Exactly a year ago, I wrote about how ebooks are the future. Today I read that the Oxford English Dictionary, the mighty volumes that record our very language itself, will only be available online. You can read a bit about that here.
Now, I’m a speculative fiction writer. I love science fiction. I’ve said this before – my iPhone does way more than Captain Kirk’s communicator could ever do. The iPad is suspiciously like Star Trek: The Next Generation‘s PADD (Personal Access Display Device). Incidentally, check out the gibberish on the PADD screen in the picture below. Are we really surprised that things like a multi-volume behemoth are crumbling under the weight of online use? We can’t have the future and the past together. That’d be some weird time twister where everyone’s confused.
As a writer, I often use a dictionary to check words. You know which one I use most? www.dictionary.com. I have a beautiful printed dictionary, in fact I have a few, but I rarely use them. If I’m not at my computer, I use the dictionary.com app on my iPhone. It’s easy and it’s good for the planet. You can hear the trees breathing a sigh of relief.
But you may also remember me gushing about how much I love Angela Slatter’s new book. Not just because it’s awesome storytelling, but because the physical book is just a beautiful thing to hold and behold. It was limited to 300 copies. Here’s a relevant quote from my previous post a year ago, that I linked at the start of this one:
But here’s my prediction – 99% of the books of the future will be either electronic or Print-On-Demand. Within twenty years or so traditional off-set print runs will be used exclusively for high-end collectors edition books.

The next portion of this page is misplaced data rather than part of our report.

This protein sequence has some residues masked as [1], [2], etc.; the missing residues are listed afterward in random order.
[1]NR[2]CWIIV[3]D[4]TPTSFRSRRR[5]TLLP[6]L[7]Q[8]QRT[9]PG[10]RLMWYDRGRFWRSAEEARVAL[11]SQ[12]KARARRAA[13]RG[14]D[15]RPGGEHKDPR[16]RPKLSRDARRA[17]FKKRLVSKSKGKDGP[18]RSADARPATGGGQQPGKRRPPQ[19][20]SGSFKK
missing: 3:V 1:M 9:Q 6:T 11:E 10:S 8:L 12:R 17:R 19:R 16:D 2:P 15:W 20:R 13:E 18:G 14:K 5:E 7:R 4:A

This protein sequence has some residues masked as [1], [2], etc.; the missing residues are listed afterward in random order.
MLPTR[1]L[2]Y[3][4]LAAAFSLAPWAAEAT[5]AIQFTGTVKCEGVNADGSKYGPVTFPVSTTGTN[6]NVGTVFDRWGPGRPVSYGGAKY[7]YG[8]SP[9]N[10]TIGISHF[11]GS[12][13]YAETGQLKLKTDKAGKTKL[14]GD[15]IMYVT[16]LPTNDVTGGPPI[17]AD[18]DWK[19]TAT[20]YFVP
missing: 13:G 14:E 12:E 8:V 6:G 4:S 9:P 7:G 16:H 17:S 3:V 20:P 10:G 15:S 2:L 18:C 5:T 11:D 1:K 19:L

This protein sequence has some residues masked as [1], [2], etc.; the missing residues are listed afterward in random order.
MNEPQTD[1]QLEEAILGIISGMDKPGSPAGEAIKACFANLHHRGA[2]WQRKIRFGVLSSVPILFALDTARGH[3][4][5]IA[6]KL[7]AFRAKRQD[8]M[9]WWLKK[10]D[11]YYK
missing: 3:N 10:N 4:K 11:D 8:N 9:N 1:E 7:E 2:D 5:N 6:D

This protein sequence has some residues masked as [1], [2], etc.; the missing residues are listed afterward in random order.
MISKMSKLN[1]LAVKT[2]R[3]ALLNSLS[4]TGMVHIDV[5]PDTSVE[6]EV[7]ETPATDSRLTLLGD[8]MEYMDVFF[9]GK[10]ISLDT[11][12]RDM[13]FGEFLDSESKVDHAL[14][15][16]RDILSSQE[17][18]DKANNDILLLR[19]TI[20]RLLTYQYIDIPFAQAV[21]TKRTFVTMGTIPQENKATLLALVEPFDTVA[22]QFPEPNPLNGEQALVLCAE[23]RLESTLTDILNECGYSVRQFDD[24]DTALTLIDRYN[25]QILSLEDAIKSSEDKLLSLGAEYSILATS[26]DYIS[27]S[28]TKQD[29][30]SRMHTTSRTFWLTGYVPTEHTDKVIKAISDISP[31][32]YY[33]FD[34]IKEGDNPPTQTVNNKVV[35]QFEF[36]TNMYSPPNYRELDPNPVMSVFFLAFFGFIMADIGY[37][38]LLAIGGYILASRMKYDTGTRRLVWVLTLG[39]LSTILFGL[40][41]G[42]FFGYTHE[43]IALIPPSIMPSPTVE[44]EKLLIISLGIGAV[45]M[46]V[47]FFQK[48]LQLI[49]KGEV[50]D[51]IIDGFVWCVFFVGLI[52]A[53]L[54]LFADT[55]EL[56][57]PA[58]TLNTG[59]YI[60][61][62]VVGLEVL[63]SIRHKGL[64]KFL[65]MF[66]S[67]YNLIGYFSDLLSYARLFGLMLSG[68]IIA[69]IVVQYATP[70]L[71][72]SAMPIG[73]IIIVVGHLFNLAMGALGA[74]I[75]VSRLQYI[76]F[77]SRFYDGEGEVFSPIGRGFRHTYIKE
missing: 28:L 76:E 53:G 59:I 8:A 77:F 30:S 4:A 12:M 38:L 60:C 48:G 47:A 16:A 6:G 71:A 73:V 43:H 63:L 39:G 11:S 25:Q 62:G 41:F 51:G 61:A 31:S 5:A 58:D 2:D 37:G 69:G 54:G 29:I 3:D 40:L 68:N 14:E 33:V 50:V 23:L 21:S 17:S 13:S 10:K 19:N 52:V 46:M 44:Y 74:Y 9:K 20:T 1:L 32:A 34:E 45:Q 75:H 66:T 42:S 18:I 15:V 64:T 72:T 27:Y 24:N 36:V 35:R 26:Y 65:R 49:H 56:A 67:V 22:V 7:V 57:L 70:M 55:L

I know – quoting myself. What a wanker. But you get my point. We have to accept that these things are happening and we have to accept that it’s not a bad development. I heard a statistic on the radio today that by the end of next year, one in ten books bought will be ebooks. Ten per cent of market share. That’s a lot for a new technology. It’s already around the three to five per cent mark. But literacy rates are expected to go up as well, as more people will have access to more reading options more often.
That 20 year estimate in my quote above could be grossly inaccurate. It might all happen far quicker than that. It’s the future people. Embrace it. Real books aren’t going anywhere, because too many of us love them. But the face of reading is changing just like the nature of book buying and book publishing is changing. Don’t be scared – it’s all really quite exciting.
EDIT – There’s been a fair amount of chatter about this post on Twitter and other places and one of the things that keeps getting mentioned again and again is, more or less, “I just hate reading from a screen, simple as that.”
Well, it’s worth noting that ebook readers are evolving rapidly too. Already the Kindle and other e-ink devices are replicating the printed page very well. Screens will soon be so advanced that they’re just like a printed page. And isn’t that deliciously ironic. Accept it – we already live in a digital future. The Schwarzschild radius has long since passed.